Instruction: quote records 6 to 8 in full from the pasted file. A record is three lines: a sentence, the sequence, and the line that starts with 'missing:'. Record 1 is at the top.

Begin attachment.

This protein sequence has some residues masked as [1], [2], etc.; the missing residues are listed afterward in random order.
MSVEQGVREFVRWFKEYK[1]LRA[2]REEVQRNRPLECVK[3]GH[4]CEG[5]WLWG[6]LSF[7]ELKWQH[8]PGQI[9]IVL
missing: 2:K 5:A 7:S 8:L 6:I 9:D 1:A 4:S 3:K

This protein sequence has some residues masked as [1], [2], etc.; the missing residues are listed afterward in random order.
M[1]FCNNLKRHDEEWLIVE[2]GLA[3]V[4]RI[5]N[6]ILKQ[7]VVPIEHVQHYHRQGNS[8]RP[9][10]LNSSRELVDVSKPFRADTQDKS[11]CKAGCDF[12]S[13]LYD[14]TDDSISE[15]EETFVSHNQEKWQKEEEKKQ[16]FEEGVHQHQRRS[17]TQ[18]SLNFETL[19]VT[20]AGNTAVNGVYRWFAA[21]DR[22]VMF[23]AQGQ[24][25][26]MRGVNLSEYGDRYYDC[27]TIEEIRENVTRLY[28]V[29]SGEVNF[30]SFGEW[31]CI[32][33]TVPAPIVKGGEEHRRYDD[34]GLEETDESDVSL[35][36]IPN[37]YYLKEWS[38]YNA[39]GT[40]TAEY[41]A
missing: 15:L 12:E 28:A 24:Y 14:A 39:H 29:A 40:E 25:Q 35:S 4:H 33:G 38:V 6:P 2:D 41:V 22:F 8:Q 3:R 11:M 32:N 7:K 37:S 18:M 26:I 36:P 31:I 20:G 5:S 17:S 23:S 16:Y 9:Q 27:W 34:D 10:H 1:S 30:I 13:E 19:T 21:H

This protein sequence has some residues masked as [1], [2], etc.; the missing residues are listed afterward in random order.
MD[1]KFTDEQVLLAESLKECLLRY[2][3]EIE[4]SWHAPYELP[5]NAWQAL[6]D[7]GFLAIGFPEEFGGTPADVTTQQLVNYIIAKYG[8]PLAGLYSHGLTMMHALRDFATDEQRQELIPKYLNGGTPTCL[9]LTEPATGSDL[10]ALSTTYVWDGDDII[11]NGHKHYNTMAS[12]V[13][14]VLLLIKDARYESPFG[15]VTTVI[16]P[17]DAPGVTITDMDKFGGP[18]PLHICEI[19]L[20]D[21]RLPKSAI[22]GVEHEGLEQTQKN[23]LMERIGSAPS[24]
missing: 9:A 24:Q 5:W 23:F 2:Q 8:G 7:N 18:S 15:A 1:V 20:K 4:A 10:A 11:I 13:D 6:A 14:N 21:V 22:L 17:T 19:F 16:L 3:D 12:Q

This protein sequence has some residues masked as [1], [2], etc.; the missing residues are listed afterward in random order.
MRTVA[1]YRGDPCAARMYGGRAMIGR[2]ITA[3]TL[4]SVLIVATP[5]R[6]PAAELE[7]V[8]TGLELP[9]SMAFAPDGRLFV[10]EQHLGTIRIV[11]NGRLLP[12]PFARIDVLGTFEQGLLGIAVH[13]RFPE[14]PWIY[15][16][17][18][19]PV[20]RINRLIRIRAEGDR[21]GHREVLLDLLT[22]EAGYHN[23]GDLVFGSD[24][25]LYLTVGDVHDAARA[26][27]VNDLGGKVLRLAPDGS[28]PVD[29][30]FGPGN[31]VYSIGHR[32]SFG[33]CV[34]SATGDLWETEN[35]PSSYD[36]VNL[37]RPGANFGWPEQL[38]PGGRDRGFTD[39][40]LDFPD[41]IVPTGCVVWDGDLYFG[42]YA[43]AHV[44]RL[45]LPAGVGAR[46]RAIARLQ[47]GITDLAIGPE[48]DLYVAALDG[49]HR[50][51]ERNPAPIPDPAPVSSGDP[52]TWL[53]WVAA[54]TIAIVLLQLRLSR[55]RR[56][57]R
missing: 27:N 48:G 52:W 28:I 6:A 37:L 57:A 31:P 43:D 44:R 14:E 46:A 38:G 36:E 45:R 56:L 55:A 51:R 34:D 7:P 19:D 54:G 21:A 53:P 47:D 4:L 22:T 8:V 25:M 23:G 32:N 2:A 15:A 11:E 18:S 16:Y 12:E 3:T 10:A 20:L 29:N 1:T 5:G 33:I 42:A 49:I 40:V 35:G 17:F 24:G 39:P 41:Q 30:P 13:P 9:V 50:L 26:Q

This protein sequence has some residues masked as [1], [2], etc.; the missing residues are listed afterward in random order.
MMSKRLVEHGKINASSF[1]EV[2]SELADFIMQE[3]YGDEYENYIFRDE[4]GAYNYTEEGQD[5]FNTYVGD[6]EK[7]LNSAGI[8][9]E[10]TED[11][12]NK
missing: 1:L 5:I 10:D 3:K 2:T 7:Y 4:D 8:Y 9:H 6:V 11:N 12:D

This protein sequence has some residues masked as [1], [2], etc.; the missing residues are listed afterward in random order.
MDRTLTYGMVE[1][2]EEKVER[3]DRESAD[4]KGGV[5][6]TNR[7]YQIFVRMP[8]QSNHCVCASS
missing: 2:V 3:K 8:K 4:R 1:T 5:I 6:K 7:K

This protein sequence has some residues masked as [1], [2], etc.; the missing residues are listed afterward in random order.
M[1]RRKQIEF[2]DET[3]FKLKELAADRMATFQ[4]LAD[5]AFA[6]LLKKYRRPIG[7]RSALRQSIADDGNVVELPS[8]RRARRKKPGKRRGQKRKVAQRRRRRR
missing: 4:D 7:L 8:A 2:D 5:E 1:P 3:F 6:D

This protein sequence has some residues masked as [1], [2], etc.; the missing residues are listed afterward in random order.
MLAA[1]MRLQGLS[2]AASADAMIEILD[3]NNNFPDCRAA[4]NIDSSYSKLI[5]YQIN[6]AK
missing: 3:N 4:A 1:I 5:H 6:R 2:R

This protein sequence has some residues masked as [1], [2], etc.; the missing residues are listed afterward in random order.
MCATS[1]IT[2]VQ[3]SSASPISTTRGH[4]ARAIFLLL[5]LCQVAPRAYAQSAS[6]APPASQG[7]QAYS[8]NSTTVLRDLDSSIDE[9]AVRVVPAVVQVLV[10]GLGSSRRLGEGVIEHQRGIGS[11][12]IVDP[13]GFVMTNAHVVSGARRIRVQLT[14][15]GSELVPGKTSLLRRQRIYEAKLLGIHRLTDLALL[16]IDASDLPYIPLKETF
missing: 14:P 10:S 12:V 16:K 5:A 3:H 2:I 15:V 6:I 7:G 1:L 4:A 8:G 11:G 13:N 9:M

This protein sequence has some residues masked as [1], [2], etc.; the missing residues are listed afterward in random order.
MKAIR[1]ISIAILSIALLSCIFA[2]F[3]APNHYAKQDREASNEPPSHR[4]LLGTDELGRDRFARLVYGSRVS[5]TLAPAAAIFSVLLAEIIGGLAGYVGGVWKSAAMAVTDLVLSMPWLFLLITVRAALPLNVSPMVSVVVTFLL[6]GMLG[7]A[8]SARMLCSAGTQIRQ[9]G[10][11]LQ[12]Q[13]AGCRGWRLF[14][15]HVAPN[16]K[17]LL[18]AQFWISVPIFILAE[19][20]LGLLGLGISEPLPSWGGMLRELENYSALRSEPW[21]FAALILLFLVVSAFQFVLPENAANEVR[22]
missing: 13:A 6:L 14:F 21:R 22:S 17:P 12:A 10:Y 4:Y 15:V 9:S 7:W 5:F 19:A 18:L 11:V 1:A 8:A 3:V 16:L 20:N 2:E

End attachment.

This protein sequence has some residues masked as [1], [2], etc.; the missing residues are listed afterward in random order.
MDRTLTYGMVE[1][2]EEKVER[3]DRESAD[4]KGGV[5][6]TNR[7]YQIFVRMP[8]QSNHCVCASS
missing: 2:V 3:K 8:K 4:R 1:T 5:I 6:K 7:K

This protein sequence has some residues masked as [1], [2], etc.; the missing residues are listed afterward in random order.
M[1]RRKQIEF[2]DET[3]FKLKELAADRMATFQ[4]LAD[5]AFA[6]LLKKYRRPIG[7]RSALRQSIADDGNVVELPS[8]RRARRKKPGKRRGQKRKVAQRRRRRR
missing: 4:D 7:L 8:A 2:D 5:E 1:P 3:F 6:D

This protein sequence has some residues masked as [1], [2], etc.; the missing residues are listed afterward in random order.
MLAA[1]MRLQGLS[2]AASADAMIEILD[3]NNNFPDCRAA[4]NIDSSYSKLI[5]YQIN[6]AK
missing: 3:N 4:A 1:I 5:H 6:R 2:R